God is Not Just

A random encounter on the metro yesterday turned into an unexpected debate.

Upon reflection, I realized that the evangelical mindset has a worrying impact on our justice system, and how we approach both crime and criminals. In other words, I had run smack into the premise of one of Amanda’s posts over at Pandagon.

During the course of our debate, we came to the question of Justice. I was taking the position that God would never commit murder, while my evangelical friend asked “what about justice?”. One particular story we sparred over was that of Sodom and Gomorrah.

Two points of contention arose. One was whether a perfect being can commit an imperfect action. If a person were to say, set off a bomb in a city, killing all of its inhabitants, this person would be rightly condemned to prison for life. The biblical god does it, and he is praised for his “justice”. This is a similar problem to the questions of God having emotions like anger and jealousy. Why would a perfect being possess imperfect, negative, human emotions? By the same token, one wonders why it is the biblical god gets away with murder.

Which leads into the second point of contention. “Do you suppose”, I asked, “that there were children under the age of two in Sodom?”. After this was affirmed, I asked whether such young children could be justly punished so violently and cruelly for their parents sins. The answer? “Its different because when God does it, it is just. The children would go to heaven, which is better than Earth.”.

This immediately raised a very worrying question. Was this evangelical suggesting that it was ok to kill children under 2? That sending them to heaven was somehow just, or even kind? What kind of a God was being worshiped, when his actions were cruel and evil enough that were they committed by a human being, they would be harshly condemned?

The actions we ascribe to God as moral are those we ourselves aspire to. I cannot think of a theistic religion in which the practitioner does not attempt to be like God. So how does one interpret scripture that insists God killed the innocent? How does one read this and continue to believe that those words describe or even approach perfection?

What does such a mindset bring to practical questions of law and justice as practiced in our country?

Huckabee’s Two Man Race With Reality


Reality is beating the pants off Huckabee in a two man race (NYTimes):

“You know, over the past few days a lot of people have been trying to say that this is a two-man race,” he told his supporters in a suburb of Little Rock, Ark. “Well, you know what? It is. And we’re in it!”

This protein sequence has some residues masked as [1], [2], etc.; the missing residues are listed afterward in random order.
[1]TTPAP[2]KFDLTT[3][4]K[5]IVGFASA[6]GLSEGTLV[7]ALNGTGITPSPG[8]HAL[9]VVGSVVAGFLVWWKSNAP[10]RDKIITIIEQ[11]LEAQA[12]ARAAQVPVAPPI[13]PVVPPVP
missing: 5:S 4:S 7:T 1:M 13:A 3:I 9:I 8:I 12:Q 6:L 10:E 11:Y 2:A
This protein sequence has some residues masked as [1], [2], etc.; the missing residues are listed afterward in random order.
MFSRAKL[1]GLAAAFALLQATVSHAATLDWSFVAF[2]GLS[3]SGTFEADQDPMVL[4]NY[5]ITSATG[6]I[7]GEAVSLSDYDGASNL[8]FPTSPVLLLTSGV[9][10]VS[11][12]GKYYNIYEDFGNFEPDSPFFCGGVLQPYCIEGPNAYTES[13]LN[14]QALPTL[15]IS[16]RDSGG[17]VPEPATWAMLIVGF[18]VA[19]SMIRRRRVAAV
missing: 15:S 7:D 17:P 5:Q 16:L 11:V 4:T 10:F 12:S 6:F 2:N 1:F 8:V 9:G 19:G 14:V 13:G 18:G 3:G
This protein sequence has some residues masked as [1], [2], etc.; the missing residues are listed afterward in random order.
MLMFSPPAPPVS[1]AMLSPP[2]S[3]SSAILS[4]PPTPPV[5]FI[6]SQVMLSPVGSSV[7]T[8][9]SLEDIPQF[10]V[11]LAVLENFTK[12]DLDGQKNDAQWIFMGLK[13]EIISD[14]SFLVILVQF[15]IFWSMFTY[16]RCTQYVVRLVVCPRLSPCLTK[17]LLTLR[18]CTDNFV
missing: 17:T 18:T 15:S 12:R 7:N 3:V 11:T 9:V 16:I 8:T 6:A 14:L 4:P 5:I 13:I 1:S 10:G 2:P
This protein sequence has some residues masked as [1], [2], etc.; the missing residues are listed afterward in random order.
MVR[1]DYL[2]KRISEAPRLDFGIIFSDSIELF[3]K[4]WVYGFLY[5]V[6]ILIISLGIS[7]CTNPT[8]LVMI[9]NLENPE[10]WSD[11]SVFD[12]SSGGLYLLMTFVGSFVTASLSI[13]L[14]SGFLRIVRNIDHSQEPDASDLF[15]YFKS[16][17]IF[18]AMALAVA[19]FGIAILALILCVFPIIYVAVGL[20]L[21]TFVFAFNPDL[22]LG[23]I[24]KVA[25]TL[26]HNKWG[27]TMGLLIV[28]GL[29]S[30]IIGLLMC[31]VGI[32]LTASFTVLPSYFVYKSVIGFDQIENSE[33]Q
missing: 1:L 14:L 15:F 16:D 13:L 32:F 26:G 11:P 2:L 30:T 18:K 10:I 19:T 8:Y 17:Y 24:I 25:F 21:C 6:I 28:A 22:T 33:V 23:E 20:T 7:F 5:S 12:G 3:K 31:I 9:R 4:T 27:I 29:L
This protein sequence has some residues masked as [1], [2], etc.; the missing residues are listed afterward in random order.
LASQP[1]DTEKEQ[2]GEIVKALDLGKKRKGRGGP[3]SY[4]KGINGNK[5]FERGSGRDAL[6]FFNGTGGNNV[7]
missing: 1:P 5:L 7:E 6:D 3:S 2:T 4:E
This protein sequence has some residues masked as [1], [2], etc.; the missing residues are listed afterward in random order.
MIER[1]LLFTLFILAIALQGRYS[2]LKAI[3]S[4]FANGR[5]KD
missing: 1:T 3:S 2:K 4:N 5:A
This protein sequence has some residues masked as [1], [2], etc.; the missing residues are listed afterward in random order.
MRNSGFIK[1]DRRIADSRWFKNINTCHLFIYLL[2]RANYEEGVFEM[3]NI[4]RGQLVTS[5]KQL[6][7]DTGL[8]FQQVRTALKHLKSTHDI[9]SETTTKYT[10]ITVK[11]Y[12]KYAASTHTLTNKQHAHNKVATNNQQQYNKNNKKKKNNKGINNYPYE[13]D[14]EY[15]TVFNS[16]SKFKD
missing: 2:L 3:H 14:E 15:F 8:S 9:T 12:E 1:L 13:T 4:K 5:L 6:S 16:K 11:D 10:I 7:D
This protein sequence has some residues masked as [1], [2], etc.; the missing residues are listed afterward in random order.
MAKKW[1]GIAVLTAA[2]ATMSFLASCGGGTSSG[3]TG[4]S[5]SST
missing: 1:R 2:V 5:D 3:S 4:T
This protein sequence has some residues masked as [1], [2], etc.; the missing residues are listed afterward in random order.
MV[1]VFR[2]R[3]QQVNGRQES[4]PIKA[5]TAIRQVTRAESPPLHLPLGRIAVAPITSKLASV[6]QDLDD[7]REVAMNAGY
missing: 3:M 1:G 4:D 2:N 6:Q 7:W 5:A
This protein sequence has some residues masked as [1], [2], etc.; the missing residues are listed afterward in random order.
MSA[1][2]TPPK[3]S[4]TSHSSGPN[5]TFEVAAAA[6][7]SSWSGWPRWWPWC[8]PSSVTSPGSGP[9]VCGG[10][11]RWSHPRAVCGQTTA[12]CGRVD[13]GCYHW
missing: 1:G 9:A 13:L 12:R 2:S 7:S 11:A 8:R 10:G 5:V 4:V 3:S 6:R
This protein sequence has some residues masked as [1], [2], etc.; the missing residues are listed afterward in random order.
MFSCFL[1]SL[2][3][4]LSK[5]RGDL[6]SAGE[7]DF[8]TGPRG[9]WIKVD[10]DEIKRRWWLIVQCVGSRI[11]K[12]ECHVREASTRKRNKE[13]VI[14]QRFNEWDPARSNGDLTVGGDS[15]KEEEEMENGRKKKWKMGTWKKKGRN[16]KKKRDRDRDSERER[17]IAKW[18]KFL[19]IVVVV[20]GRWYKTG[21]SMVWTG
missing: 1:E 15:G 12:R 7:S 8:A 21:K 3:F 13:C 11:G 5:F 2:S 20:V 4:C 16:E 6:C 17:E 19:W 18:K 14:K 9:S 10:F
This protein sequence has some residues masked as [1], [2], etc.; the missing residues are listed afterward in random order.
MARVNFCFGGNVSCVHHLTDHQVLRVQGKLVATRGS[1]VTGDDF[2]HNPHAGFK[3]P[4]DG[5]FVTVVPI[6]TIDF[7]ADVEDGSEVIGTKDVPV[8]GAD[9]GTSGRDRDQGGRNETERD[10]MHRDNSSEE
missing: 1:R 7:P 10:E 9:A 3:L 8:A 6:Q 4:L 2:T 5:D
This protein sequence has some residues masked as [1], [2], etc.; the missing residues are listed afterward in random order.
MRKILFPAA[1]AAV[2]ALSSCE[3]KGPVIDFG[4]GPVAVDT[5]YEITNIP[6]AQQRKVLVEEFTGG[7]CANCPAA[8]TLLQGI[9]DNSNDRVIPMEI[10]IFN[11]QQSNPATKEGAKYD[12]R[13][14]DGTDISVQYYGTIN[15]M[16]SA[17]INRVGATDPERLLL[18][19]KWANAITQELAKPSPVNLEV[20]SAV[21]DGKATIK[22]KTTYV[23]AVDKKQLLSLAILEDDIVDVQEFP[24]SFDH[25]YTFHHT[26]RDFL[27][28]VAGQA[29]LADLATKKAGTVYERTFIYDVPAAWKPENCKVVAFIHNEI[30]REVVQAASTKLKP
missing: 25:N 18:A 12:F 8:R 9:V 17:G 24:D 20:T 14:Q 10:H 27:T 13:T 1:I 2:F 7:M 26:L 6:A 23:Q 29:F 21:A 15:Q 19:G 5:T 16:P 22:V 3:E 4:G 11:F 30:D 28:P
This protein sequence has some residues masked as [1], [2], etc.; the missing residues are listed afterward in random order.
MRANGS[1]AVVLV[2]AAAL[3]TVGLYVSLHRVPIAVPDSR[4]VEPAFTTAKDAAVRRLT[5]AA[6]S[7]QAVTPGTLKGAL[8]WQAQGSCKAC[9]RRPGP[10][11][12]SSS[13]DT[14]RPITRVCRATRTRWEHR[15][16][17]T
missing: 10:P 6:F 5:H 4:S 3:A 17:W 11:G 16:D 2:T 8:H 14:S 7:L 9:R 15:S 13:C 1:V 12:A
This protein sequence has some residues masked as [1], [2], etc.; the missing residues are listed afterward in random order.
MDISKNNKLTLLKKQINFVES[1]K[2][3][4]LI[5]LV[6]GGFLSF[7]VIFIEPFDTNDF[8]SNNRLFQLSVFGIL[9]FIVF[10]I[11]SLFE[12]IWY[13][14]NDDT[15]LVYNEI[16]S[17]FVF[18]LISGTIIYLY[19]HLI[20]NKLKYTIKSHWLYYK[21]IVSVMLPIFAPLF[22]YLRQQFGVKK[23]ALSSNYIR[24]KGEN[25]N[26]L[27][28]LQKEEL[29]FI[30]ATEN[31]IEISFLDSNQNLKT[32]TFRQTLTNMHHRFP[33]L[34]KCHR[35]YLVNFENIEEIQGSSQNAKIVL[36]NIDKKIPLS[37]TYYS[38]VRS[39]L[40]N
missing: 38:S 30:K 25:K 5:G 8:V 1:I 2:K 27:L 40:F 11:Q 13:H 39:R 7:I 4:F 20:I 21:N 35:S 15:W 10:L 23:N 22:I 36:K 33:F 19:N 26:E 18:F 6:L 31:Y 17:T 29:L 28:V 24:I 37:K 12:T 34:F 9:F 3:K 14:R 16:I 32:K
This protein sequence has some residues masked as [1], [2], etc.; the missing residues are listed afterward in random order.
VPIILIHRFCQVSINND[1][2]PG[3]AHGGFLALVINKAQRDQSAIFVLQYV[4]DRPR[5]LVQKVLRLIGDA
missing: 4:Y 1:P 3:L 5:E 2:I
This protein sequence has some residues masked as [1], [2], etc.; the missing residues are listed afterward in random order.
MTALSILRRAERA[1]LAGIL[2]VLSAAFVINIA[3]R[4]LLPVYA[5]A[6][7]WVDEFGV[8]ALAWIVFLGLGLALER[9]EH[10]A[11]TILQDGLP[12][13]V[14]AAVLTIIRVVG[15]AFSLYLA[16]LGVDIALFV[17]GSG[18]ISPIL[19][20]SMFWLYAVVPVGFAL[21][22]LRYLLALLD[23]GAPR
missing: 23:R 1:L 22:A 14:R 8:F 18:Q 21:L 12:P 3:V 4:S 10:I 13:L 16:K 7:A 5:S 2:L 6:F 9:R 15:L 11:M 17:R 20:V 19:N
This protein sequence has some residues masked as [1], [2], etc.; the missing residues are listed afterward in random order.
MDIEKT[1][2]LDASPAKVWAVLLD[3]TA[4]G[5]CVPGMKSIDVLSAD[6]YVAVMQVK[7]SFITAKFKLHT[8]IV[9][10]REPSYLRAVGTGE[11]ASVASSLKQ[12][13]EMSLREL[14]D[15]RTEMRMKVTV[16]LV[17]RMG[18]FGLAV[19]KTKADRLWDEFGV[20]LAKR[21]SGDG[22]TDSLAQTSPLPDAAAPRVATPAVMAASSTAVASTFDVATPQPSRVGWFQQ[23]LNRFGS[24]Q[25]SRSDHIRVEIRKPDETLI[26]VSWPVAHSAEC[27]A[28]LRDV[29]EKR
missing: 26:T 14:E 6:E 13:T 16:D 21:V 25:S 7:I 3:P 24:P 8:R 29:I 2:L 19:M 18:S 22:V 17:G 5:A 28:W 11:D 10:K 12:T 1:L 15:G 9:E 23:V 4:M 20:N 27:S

Don’t get me wrong.  That’s a great quote.  The problem is it doesn’t even come close to the reality of the race.  Romney is still ahead of Huckabee, having pulled off wins in more states, and garnering more delegates.  McCain’s startling lead makes Huckabee’s position seem almost nonexistent by comparison.  So who does Huckabee fancy himself in a two man race with?  Mitt Romney for the honor of runner up?

Gay Teachers and Brains

My post mulling over atheocracy‘s thoughts on gay hating has generated some rather interesting comments.  I thought I’d share a few.  This stuff is really classic (and indicative of the mental clarity and logic brought to the table by both sides).  (The fun is at the bottom of the post).

Continue reading

Apparently Theists Can’t Argue

In a piece short on logic but long on bias, Simple Light attempts to present the killer arguments that support intelligent design.  The stage is set by presenting Christopher Hitchens as disoganized and cynical, and Jay Richards as rational and full of hope.  The painful illusion being cast over the debate becomes painfully clear early on, when the arguments show up to the party:

Jay Richards had the floor for the next 14 minutes and presented the most rational, well-thought out argument for theism that I’ve ever heard. He had 6 main points (and a seventh which he added later)

  1. Moral truth – we all know what it is, the question is where did it come from and atheism has no answer to that
  2. A finely tuned universe – basically a brief overview of the anthropic cosmological argument (every physical constant finely tuned for mankind and unlikely to have occurred by chance)
  3. A beginning to the universe in a finite past – therefore something caused the universe which must be God. He used the phrase “resting point” for the basis of a theistic belief and asked what the basis for atheism was
  4. Irreducible complexity – he didn’t get into details but cited the bacterial flagellum, asked why it’s obvious that Mt. Rushmore was ‘designed’